Wisconsin Schools Called Police on Students at Twice the National Rate — for Native Students, It Was the Highest
Across the United States, school officials refer thousands of children to the police each year, and in Wisconsin, children with disabilities or who are Black, Hispanic or Native bear the brunt of it.
September 27, 2021
By Corey Mitchell, Joe Yerardi and Susan Ferriss with Center for Public Integrity, Clare Amari with Wisconsin Watch, and Angelica Euseary and Robert Chappell with Madison365.
This story was produced as part of a collaboration with the Center for Public Integrity and USA TODAY. A version of this story also appeared on Madison 365.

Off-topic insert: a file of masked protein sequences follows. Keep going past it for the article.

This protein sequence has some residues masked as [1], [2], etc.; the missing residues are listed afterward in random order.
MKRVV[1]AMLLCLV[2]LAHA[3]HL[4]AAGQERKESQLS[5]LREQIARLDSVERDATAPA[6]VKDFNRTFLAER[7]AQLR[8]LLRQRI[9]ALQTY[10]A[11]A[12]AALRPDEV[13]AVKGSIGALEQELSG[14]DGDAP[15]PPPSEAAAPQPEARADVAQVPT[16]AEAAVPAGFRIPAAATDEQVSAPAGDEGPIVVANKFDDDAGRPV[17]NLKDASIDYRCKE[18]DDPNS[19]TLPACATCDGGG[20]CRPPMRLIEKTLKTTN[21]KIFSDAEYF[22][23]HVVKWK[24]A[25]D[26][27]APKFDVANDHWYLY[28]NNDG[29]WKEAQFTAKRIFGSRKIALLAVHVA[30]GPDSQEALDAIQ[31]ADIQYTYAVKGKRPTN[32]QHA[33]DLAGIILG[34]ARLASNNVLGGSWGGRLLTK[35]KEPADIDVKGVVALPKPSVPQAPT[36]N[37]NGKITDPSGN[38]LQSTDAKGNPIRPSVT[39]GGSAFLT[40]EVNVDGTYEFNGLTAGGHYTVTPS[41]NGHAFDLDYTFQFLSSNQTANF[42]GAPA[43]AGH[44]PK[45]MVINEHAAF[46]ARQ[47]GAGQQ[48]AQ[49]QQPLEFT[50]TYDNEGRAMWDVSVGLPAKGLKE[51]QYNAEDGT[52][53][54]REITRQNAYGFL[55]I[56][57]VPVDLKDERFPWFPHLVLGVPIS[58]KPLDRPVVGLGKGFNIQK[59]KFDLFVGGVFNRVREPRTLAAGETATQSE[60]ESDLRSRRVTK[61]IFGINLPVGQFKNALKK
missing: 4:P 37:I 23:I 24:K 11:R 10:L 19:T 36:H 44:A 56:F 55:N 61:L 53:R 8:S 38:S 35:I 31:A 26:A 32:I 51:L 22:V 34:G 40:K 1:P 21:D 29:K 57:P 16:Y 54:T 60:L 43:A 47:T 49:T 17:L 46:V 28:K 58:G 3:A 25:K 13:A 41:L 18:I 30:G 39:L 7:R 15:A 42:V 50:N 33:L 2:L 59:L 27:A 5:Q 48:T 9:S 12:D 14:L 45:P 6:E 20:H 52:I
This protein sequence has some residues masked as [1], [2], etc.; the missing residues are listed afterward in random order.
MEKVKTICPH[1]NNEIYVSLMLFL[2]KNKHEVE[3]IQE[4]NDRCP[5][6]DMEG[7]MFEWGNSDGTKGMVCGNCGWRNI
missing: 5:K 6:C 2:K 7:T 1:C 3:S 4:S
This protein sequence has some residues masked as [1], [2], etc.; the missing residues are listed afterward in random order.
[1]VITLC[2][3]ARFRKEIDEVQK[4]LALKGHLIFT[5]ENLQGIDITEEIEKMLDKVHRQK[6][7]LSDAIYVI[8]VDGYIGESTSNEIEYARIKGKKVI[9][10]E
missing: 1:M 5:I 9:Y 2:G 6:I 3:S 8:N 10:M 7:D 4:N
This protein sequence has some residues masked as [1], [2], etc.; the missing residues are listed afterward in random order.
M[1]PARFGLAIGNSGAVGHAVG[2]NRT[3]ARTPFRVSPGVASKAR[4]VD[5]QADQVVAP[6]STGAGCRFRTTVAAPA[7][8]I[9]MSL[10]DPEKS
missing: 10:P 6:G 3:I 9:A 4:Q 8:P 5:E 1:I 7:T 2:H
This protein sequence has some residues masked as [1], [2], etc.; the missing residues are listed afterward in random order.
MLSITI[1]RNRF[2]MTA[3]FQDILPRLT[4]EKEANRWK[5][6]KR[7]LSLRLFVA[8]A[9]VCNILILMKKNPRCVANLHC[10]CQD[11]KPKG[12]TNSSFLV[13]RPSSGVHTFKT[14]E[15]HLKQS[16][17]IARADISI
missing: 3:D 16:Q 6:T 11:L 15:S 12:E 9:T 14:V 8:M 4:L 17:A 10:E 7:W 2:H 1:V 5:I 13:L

The 2017-18 school year was difficult at Lakeland Union High School. Disciplinary problems came in waves for the Oneida County school — in February 2018, two students were arrested for making terror threats — just days after the mass shooting at Florida’s Marjory Stoneman Douglas High School.
“That was a rough year,” said Chad Gauerke, the school principal. Lakeland referred over 6% of its students to police, including the two teenagers, whose separate threats shut down the school for a day.
Lakeland wasn’t the only Wisconsin district which saw a high level of police involvement that school year. Public schools in Wisconsin referred students to police twice as often as schools nationwide in 2017-18 — nine students were referred to police for every 1,000 students enrolled compared to the national rate of 4.5, a Center for Public Integrity analysis of U.S. Department of Education data found.
Just three states — New Hampshire, Pennsylvania and Virginia — reported higher rates of referral than Wisconsin.